A power of attorney is a legally binding document that assigns another individual the right to make choices on your behalf. These documents are only used in certain circumstances—typically when a person becomes incapacitated and can no longer make important decisions by themselves.
Local courts value individual decision-making, which is why the requirements for a power of attorney are strictly enforced. If you are planning for the future and want your health decisions in the hands of a person you trust, a seasoned estate planning attorney could help you develop a power of attorney. Let an Orange County power of attorney lawyer develop a document that will withstand scrutiny.
What is a Power of Attorney?
A power of attorney—often referred to as a POA—is a form of legally binding document that gives a third party the power to make decisions on behalf of the document’s creator. That third party is considered the “attorney-in-fact.” There are different types of powers of attorney, and an Orange County lawyer could help with selecting the appropriate option.
Durable vs. Non-Durable POA
It is important to distinguish whether a power of attorney is durable or non-durable. A durable power of attorney is indefinite. In other words, the attorney-in-fact retains the right to make decisions for as long as the creator of the POA is incapacitated.
There are additional restrictions on non-durable powers of attorney. Often, these include time limits that lead to the expiration of the POA or the responsibilities associated with it.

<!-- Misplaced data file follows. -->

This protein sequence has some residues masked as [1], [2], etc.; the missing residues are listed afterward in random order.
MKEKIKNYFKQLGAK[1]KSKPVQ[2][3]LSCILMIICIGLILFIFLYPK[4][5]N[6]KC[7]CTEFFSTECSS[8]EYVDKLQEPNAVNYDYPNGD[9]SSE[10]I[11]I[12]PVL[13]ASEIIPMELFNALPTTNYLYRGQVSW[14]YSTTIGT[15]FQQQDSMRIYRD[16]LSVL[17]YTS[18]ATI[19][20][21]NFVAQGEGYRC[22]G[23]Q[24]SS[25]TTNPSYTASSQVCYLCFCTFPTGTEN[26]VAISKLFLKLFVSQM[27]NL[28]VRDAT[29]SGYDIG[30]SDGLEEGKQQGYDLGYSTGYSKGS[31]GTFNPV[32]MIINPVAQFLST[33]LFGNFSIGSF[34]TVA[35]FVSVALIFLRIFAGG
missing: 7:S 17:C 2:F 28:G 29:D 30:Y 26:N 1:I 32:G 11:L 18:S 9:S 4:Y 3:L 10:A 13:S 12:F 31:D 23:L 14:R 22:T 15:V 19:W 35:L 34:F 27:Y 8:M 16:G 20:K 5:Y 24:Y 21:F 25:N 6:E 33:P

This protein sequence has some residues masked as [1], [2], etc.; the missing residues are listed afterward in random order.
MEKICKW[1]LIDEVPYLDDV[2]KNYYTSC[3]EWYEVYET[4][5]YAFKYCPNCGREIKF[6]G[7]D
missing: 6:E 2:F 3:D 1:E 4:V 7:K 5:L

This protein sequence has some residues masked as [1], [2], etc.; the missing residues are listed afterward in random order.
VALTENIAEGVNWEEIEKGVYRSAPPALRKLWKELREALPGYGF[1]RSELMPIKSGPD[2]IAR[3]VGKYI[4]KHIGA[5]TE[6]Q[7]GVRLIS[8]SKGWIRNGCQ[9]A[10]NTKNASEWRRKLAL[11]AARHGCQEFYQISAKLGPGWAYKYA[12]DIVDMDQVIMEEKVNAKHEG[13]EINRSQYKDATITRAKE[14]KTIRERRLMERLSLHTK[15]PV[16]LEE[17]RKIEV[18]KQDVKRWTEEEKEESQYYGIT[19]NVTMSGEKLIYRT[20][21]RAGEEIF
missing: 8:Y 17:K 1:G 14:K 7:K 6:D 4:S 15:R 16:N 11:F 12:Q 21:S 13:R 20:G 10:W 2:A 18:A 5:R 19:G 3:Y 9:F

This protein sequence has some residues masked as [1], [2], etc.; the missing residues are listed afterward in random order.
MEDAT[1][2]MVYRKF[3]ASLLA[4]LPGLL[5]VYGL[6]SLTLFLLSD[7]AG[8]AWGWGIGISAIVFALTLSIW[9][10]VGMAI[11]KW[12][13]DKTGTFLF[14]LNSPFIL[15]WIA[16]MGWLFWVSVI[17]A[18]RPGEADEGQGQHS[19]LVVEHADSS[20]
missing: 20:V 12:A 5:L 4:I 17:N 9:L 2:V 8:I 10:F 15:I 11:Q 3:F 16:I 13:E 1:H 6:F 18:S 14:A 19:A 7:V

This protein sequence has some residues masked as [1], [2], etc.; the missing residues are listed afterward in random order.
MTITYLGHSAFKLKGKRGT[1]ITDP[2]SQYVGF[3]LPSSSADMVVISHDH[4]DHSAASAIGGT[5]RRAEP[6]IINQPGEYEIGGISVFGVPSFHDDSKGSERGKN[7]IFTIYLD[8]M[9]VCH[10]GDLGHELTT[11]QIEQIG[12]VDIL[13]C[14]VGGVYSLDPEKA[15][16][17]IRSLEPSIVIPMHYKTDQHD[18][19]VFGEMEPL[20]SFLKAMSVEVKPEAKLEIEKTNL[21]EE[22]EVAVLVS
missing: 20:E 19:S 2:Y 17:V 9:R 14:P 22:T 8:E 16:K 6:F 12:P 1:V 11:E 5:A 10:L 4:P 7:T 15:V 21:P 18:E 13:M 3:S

Power of Attorney Requirements in Orange County
In order for a power of attorney to take effect, it must meet the requirements set out by state law. On the surface, these requirements are straightforward. However, the failure to comply with any part of the could render a power of attorney invalid.
First, a power of attorney must be in writing. The person creating this document must not only sign the document, but they must also do so in front of a notary public. If a notary public is not present, there must be two independent witnesses present that can sign off. These witnesses could be required to testify if a challenge to the POA ever arises. The failure to comply with these requirements could result in the rejection of a proposed power of attorney by the courts.
Additionally, both parties involved must be adults of sound mind. That includes both the person creating the power of attorney as well as the attorney-in-fact they intend to appoint. This means not only must they be at least 18 years of age, but they must also be competent to enter into a legally binding agreement.
A local attorney could help ensure a power of attorney meets all these requirements.
Contact an Orange County POA Attorney Today
The decision to create a power of attorney is an important one. While a POA can provide you with important protection when you are unable to make important decisions, it also can dramatically reduce your rights.
If you are considering creating a POA, now is the time to seek legal counsel. Call an Orange County power of attorney lawyer today to schedule a consultation.